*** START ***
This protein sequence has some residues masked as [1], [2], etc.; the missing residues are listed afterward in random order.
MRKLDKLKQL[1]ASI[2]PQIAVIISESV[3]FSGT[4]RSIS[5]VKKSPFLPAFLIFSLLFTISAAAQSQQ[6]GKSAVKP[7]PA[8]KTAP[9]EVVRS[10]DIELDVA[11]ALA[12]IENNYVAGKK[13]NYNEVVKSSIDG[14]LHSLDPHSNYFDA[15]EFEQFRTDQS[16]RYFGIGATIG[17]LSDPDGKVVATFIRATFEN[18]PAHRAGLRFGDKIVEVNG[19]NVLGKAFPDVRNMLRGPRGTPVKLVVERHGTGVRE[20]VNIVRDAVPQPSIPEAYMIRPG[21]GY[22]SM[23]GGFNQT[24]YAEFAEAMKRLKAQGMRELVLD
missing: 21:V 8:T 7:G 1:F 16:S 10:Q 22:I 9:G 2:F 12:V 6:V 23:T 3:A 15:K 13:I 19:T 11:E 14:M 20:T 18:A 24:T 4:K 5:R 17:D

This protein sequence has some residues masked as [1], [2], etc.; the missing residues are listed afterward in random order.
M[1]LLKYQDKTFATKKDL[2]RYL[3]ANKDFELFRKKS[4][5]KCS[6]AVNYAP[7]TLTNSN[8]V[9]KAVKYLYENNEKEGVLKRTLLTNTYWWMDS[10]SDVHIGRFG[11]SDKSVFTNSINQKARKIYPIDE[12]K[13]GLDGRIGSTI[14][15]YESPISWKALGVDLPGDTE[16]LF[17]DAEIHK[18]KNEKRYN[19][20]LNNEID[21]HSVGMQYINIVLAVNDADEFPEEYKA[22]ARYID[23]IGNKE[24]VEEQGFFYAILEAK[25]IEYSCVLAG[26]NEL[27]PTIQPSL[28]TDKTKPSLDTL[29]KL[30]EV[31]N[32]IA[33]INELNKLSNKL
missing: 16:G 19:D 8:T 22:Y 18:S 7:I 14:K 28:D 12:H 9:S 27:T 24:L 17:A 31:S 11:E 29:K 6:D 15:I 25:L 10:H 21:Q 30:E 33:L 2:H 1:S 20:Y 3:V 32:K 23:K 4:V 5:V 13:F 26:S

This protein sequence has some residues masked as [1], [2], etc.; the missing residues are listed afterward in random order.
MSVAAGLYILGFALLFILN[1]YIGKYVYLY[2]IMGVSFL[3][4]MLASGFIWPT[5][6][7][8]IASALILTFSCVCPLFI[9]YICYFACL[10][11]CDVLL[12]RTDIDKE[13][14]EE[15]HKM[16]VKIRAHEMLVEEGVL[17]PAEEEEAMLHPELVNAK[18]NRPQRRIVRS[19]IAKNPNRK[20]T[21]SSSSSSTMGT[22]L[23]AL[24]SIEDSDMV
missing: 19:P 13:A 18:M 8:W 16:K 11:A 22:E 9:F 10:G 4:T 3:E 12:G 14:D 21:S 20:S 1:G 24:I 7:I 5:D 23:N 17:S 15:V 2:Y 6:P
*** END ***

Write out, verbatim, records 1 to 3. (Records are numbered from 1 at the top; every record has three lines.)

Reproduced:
This protein sequence has some residues masked as [1], [2], etc.; the missing residues are listed afterward in random order.
MRKLDKLKQL[1]ASI[2]PQIAVIISESV[3]FSGT[4]RSIS[5]VKKSPFLPAFLIFSLLFTISAAAQSQQ[6]GKSAVKP[7]PA[8]KTAP[9]EVVRS[10]DIELDVA[11]ALA[12]IENNYVAGKK[13]NYNEVVKSSIDG[14]LHSLDPHSNYFDA[15]EFEQFRTDQS[16]RYFGIGATIG[17]LSDPDGKVVATFIRATFEN[18]PAHRAGLRFGDKIVEVNG[19]NVLGKAFPDVRNMLRGPRGTPVKLVVERHGTGVRE[20]VNIVRDAVPQPSIPEAYMIRPG[21]GY[22]SM[23]GGFNQT[24]YAEFAEAMKRLKAQGMRELVLD
missing: 21:V 8:T 7:G 1:F 16:S 10:Q 22:I 9:G 2:F 12:V 6:V 23:T 3:A 15:K 13:I 19:T 11:E 14:M 20:T 18:A 24:T 4:K 5:R 17:D

This protein sequence has some residues masked as [1], [2], etc.; the missing residues are listed afterward in random order.
M[1]LLKYQDKTFATKKDL[2]RYL[3]ANKDFELFRKKS[4][5]KCS[6]AVNYAP[7]TLTNSN[8]V[9]KAVKYLYENNEKEGVLKRTLLTNTYWWMDS[10]SDVHIGRFG[11]SDKSVFTNSINQKARKIYPIDE[12]K[13]GLDGRIGSTI[14][15]YESPISWKALGVDLPGDTE[16]LF[17]DAEIHK[18]KNEKRYN[19][20]LNNEID[21]HSVGMQYINIVLAVNDADEFPEEYKA[22]ARYID[23]IGNKE[24]VEEQGFFYAILEAK[25]IEYSCVLAG[26]NEL[27]PTIQPSL[28]TDKTKPSLDTL[29]KL[30]EV[31]N[32]IA[33]INELNKLSNKL
missing: 16:G 19:D 8:T 22:Y 18:S 7:I 14:K 28:D 12:H 9:S 27:T 24:L 17:A 31:S 11:E 29:K 6:D 15:I 25:L 10:H 21:Q 30:E 33:L 2:H 1:S 20:Y 3:V 32:K 23:K 4:V 5:V 13:F 26:S

This protein sequence has some residues masked as [1], [2], etc.; the missing residues are listed afterward in random order.
MSVAAGLYILGFALLFILN[1]YIGKYVYLY[2]IMGVSFL[3][4]MLASGFIWPT[5][6][7][8]IASALILTFSCVCPLFI[9]YICYFACL[10][11]CDVLL[12]RTDIDKE[13][14]EE[15]HKM[16]VKIRAHEMLVEEGVL[17]PAEEEEAMLHPELVNAK[18]NRPQRRIVRS[19]IAKNPNRK[20]T[21]SSSSSSTMGT[22]L[23]AL[24]SIEDSDMV
missing: 19:P 13:A 18:M 8:W 16:K 11:A 22:E 9:F 10:G 4:T 3:E 12:G 14:D 21:S 20:S 1:G 24:I 7:I 5:D 23:N 17:S 15:V 2:Y 6:P